SA keeps top spot for wine production but climate hampers crush

The Australian winegrape crush was the lowest since 2000 due to La Niña conditions, quotas and fewer vineyards.

Jul 12, 2023, updated Jul 12, 2023
The total value of South Australia's wine crush was approximately $511 million.

The total value of South Australia's wine crush was approximately $511 million.

South Australia is still the largest contributor to the national grape crush according to Wine Australia’s latest National Vintage Report, making up 55 per cent of the total.

However, “very challenging and seasonal conditions in most regions” meant the national crush was hampered significantly, down 24 per cent below 2022 numbers and the lowest since 2000 at 1.32 million tonnes.

Vintners in SA produced approximately 730,019 tonnes of wine grapes – similar to the 2020 crush but the equal smallest since 2007. It is also 17 per cent below the state’s 10-year average of 877,202 tonnes.

Wine Australia noted that despite the lower levels, the state actually increased its share of the national crush by 4 percentage points as the hit to local production was less pronounced than it was in other states.

New South Wales was the second largest contributor to the national total with an estimated 355,083 tonnes – down 28 per cent on last year – and was followed by Victoria at 173,959 tonnes; a 40 per cent slump for the state.

Western Australia’s crush was 24 per cent up on its 10-year average to 45,710 tonnes, bucking the trend of its eastern counterparts.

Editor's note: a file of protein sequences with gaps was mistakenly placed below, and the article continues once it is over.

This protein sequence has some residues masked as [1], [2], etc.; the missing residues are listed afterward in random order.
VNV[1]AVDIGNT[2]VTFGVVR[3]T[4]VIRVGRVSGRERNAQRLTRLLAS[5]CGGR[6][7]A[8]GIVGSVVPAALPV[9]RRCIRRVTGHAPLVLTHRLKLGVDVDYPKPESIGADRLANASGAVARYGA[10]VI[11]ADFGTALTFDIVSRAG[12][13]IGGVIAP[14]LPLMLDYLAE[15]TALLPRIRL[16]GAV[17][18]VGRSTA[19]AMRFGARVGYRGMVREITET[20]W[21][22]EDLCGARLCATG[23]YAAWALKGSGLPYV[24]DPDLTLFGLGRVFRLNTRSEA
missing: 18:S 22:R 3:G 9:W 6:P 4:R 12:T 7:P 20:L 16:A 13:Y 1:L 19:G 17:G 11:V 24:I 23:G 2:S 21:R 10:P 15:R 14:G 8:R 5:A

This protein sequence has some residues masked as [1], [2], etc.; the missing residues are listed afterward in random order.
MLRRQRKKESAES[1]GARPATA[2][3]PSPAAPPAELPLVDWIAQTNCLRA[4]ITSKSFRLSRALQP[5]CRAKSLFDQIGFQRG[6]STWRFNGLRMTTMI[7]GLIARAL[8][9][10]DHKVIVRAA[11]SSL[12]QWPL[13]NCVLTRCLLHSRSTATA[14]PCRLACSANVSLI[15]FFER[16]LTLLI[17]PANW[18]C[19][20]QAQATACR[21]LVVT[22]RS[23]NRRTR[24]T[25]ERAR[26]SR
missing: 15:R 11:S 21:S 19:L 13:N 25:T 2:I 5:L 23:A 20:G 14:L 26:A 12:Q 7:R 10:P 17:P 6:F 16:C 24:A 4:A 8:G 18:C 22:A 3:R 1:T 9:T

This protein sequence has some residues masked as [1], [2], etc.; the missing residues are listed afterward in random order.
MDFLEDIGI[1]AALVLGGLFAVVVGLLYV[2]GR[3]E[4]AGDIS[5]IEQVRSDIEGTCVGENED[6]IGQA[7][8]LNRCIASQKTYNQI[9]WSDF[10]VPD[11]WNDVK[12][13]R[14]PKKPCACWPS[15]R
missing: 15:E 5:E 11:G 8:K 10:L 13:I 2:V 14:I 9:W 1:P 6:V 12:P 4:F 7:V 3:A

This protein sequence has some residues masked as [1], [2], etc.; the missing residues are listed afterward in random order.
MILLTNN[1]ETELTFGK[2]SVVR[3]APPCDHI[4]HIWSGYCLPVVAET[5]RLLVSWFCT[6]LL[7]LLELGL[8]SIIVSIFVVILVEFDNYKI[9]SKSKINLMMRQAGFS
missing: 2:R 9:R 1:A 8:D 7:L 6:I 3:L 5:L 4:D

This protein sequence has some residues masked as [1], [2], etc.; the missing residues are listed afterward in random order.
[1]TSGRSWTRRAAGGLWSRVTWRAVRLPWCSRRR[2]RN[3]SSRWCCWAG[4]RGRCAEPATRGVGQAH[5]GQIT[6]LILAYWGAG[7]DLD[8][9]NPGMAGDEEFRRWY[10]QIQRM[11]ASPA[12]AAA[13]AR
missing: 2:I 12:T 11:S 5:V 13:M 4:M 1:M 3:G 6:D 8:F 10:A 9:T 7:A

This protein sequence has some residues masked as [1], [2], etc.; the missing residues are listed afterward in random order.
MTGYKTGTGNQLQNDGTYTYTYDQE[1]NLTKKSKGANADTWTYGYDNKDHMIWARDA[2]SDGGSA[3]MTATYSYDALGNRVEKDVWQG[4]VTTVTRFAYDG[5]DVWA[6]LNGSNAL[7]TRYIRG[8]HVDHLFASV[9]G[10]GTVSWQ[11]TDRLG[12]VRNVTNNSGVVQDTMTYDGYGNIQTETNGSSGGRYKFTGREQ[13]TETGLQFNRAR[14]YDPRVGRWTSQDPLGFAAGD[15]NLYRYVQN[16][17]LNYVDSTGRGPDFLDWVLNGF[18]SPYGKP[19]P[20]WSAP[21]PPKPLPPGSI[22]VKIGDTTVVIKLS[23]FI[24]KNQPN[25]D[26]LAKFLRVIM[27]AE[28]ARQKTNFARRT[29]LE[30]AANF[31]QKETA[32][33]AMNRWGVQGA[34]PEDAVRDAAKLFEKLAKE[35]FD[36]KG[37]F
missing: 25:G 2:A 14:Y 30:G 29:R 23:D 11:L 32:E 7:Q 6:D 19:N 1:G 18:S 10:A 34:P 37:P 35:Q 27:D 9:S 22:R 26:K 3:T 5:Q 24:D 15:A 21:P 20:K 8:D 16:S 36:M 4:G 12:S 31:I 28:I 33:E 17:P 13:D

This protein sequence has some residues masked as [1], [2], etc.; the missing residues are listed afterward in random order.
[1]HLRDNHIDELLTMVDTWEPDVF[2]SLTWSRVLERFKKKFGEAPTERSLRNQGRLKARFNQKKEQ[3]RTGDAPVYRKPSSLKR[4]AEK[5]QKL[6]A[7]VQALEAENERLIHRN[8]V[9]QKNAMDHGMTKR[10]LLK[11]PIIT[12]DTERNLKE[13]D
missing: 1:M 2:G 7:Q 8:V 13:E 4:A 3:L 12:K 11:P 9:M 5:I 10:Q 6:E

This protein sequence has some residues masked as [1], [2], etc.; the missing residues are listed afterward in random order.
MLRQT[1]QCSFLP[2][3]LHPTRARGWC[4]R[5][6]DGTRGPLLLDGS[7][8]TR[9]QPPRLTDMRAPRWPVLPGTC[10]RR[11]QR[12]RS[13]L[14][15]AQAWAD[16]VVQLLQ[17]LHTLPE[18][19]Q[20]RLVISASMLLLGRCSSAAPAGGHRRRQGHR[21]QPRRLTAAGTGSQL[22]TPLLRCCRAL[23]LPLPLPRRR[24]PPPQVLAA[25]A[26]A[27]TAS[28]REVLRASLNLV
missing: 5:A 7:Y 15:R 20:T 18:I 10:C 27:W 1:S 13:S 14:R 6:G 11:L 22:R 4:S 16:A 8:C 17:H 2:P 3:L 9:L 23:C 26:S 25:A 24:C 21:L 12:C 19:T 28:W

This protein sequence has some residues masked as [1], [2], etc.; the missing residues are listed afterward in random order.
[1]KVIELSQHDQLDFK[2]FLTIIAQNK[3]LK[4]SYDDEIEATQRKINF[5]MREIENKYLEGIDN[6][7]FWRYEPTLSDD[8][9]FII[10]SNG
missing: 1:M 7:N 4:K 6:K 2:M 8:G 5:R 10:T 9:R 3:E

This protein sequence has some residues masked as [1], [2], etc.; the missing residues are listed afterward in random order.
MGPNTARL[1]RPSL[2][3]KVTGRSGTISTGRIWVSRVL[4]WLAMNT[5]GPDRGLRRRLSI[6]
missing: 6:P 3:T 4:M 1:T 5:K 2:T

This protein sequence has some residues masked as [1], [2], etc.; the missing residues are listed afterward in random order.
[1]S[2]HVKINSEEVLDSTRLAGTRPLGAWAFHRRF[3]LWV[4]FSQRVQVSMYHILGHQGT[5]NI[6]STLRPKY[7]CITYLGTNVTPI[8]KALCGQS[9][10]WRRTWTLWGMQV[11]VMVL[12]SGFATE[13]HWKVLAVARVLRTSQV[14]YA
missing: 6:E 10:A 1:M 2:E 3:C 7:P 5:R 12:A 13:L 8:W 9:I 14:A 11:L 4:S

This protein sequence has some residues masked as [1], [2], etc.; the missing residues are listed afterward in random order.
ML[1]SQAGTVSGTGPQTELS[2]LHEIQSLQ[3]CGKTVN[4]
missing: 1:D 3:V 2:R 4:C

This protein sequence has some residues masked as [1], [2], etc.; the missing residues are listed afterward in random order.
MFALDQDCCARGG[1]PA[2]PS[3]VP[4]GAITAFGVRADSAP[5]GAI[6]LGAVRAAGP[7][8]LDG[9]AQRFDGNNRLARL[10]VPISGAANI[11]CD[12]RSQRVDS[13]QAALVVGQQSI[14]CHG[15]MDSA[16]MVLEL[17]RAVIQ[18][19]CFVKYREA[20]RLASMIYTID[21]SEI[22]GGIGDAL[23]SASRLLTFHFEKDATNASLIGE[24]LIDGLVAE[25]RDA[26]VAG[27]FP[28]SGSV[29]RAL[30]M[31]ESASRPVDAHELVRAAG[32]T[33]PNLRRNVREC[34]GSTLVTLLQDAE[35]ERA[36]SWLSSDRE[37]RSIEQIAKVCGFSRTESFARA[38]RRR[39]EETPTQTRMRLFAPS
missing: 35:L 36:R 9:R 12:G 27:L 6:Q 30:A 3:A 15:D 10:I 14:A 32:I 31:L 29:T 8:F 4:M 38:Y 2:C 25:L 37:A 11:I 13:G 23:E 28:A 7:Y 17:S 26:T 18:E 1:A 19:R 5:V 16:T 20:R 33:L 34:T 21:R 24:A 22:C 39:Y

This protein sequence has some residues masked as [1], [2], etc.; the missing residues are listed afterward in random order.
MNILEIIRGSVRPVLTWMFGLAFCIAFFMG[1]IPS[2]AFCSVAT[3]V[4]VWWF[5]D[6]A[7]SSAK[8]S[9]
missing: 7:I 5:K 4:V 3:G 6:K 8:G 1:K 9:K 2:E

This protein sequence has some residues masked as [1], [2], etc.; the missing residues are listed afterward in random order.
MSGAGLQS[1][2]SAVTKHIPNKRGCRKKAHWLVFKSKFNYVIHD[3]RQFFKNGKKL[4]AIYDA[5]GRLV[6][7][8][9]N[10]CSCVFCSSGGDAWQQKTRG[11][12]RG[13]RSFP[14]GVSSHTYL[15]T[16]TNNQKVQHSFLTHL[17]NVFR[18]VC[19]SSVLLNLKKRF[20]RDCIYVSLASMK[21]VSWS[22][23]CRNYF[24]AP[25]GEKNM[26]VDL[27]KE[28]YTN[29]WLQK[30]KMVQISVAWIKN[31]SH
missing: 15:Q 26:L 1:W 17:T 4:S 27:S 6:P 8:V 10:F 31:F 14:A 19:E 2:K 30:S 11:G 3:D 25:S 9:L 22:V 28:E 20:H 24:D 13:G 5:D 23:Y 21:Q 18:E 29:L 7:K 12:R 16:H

In total, the estimated value of the 2023 crush was $983 million – a decrease of 19 per cent compared to 2022.

Wine Australia attributed the decline in grape production to weather conditions during 2023 which it labelled as “the most difficult and challenging in at least the past 20 years”.

“A third La Niña event produced the wettest year since 2011 and the ninth wettest on record since 1900 for Australia in 2022, with rainfall totals 26 per cent above the 1961-1990 average,” the National Vintage Report 2023 said.

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“Persistent rainfall led to major flooding in some regions, particularly the Riverland in South Australia and regions along the Goulburn River in Victoria. While not many vineyards were actually flooded, secondary effects including loss of power and inability to access water-logged vineyards for essential spraying had a wider impact.

“Continuing rain, staff shortages and lack of supply of spray chemicals exacerbated difficulties in managing disease. Some growers resorted to aerial spraying, incurring substantial additional costs.”

The report noted that the total harvest was also impacted by yield caps being imposed because of inventory pressures, uncontracted grapes not being sold and/or vineyards being taken out of production and reducing the size of the crush in turn.

“It is impossible to determine what share of the overall reduction (compared with an average vintage) can be attributed to this as opposed to the seasonal conditions; however, the fact that white grapes (which are in higher demand) were reduced by a similar percentage to reds, and that the crush of winery-grown grapes decreased by more in percentage terms than the crush of purchased grapes, suggests that seasonal effects were the main contributor,” the report said.

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